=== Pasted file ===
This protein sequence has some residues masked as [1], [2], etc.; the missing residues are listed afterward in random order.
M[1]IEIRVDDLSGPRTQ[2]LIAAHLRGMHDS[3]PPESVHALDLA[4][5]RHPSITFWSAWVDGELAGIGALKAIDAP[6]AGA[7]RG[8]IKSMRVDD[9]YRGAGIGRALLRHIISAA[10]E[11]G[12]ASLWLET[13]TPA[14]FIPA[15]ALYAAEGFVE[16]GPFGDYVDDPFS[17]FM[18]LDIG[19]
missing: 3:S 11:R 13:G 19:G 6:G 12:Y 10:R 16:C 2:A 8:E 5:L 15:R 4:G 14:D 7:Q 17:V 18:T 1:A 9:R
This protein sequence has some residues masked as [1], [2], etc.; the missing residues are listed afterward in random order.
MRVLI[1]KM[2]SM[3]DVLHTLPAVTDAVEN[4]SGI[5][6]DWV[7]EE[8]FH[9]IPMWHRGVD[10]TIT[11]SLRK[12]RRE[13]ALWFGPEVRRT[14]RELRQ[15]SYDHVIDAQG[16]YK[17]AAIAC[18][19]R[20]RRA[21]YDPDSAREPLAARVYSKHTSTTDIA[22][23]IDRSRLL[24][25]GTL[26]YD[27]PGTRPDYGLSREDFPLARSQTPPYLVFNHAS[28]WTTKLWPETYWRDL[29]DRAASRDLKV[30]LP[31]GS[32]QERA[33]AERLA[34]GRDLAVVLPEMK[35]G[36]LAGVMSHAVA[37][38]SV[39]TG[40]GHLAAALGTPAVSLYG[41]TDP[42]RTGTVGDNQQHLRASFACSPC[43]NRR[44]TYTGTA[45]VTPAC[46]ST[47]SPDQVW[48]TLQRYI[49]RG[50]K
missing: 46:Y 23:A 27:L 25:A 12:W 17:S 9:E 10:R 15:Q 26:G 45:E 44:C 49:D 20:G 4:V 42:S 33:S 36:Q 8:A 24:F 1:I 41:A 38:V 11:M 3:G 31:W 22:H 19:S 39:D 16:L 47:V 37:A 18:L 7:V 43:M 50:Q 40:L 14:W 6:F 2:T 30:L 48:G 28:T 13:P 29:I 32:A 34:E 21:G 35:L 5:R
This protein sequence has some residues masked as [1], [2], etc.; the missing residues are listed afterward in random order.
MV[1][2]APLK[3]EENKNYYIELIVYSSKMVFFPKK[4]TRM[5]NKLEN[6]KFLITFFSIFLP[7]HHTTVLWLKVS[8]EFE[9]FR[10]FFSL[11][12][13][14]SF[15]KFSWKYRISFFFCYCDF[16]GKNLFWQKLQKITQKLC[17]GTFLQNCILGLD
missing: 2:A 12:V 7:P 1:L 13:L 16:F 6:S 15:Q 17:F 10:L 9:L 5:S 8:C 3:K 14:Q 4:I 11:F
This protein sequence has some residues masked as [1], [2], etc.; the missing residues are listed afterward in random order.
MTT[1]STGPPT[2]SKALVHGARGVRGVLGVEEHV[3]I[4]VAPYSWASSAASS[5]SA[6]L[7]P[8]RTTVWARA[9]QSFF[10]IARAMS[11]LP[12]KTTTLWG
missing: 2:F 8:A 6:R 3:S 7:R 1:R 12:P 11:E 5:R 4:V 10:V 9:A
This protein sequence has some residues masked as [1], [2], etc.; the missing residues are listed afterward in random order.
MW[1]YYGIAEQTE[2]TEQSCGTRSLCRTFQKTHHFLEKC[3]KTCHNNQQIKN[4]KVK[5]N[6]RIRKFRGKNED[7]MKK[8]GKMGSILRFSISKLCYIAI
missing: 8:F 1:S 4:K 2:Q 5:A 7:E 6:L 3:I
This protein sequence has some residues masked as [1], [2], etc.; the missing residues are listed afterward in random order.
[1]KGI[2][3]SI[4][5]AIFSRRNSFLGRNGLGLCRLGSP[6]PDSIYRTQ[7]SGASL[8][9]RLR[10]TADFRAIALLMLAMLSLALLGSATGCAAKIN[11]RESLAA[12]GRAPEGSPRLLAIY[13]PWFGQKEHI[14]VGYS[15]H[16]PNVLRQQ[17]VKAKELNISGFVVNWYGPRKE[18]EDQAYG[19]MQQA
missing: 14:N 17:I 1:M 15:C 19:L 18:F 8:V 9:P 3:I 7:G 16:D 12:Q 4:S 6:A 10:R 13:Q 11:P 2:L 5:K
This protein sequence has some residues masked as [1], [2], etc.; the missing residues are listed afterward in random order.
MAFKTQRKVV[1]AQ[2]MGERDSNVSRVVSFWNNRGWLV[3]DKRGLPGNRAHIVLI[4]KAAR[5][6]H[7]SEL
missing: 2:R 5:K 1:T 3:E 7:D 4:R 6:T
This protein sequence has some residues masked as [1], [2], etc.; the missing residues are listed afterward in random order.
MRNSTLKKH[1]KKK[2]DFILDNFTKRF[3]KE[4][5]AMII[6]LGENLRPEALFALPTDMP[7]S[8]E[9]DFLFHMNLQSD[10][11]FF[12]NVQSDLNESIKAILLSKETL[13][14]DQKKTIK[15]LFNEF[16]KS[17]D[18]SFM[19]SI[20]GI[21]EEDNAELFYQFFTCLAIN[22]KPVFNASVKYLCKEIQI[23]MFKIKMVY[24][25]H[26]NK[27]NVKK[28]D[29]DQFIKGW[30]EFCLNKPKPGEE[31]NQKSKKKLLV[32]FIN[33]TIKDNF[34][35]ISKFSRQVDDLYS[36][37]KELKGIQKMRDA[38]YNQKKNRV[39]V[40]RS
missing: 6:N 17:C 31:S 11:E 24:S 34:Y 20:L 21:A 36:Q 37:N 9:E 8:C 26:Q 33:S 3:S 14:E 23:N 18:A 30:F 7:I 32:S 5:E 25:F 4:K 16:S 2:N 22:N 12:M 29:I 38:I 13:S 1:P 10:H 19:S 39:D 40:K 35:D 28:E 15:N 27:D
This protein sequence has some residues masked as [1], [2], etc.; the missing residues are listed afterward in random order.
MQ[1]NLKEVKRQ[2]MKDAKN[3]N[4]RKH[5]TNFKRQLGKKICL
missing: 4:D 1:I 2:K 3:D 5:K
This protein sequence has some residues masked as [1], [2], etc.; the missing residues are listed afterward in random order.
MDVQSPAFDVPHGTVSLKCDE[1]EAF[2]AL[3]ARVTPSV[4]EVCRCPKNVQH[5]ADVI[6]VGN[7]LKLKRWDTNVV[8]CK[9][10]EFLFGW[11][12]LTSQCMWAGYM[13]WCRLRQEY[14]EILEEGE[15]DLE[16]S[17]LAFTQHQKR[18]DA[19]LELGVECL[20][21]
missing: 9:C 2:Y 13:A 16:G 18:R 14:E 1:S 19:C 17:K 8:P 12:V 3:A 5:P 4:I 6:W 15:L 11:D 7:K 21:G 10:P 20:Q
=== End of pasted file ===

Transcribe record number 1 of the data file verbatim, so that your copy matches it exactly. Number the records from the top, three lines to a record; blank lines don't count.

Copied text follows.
This protein sequence has some residues masked as [1], [2], etc.; the missing residues are listed afterward in random order.
M[1]IEIRVDDLSGPRTQ[2]LIAAHLRGMHDS[3]PPESVHALDLA[4][5]RHPSITFWSAWVDGELAGIGALKAIDAP[6]AGA[7]RG[8]IKSMRVDD[9]YRGAGIGRALLRHIISAA[10]E[11]G[12]ASLWLET[13]TPA[14]FIPA[15]ALYAAEGFVE[16]GPFGDYVDDPFS[17]FM[18]LDIG[19]
missing: 3:S 11:R 13:G 19:G 6:G 12:Y 10:R 16:C 2:A 8:E 5:L 15:R 4:G 14:D 7:Q 17:V 18:T 1:A 9:R